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It has been 50 years since Surgeon General Luther Terry released the 1964 report, “Smoking and Your Health”. Terry worked in the Kennedy administration and acted upon a letter that President Kennedy received from an alliance of prominent public health organizations, calling for a solution to the public health problem of smoking. The report authored by this commission was released on a Saturday (January 11, 1964) in order to minimize distress to the stock market. Yet its findings still hit the country like a “bombshell”. Smoking and Health: Report of the Advisory Committee to the Surgeon General revealed that cigarette smoking was responsible for a 70 percent increase in the mortality rate of smokers over non-smokers. Smokers had a nine- to ten-fold risk of developing lung cancer compared to non-smokers. The report also named smoking as the most important cause of chronic bronchitis and pointed to a correlation between smoking and emphysema, and smoking and coronary heart disease. It noted that smoking during pregnancy reduced the average weight of newborns.
Fast-forward to 2014 when the Office of the Surgeon General released a new report on smoking that expands the death toll and the list of diseases caused by smoking. This report concludes that 480,000 Americans die each year from diseases now found to be related to smoking. This revised list includes diabetes, colorectal cancer and liver cancer. Smoking also is linked to multiple costly chronic conditions ranging from cleft palate in newborns to rheumatoid arthritis.
Acting Surgeon General Boris Lushniak states, "The battle is not over. The problem isn't solved. We still have 18% of our adult population smoking. And 5.6 million kids who are alive today will die early unless we take immediate action."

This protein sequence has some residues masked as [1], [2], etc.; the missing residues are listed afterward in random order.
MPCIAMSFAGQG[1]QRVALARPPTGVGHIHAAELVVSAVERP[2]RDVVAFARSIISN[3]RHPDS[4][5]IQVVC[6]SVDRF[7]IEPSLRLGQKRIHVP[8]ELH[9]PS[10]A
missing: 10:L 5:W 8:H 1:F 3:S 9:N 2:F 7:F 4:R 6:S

The United States can overcome the morbidity and mortality and human suffering related to smoking and create a tobacco free generation. Recommendations to achieve this goal include educational campaigns, something that nurses and health professionals are skilled in delivering. There are excellent materials already available in government and non- governmental agencies. As the National Nurse for Public Health, the Chief Nurse Officer of the PHS can be a more prominent and authoritative resource to engage many healthcare workers to accurately disseminate anti-smoking messages and to replicate successful anti-smoking programs in their own communities.
The Honorable Eddie Bernice Johnson
U.S. House of Representatives
Washington, D.C. 20515
Dear Representative Johnson:
The American Federation of Teachers, which represents nearly 80,000 registered nurses working in acute care hospitals, home health agencies, schools and long-term care facilities, is proud to support the National Nurse Act of 2013 (H.R. 485).
The establishment of a full-time national nurse for public health would give long- overdue recognition to the important role nurses play in the public health system, as well as provide an important platform for greater public education on the importance of preventive care, proper treatment of chronic illnesses and the need for emergency preparedness. As you know, nurses are highly valued and trusted by the public, which means they are particularly effective messengers on how to solve the important healthcare challenges facing our communities today.
We deeply appreciate your introduction of this legislation, and gladly offer whatever help we can provide in moving it forward.
Kristor W. Cowan Director, Legislation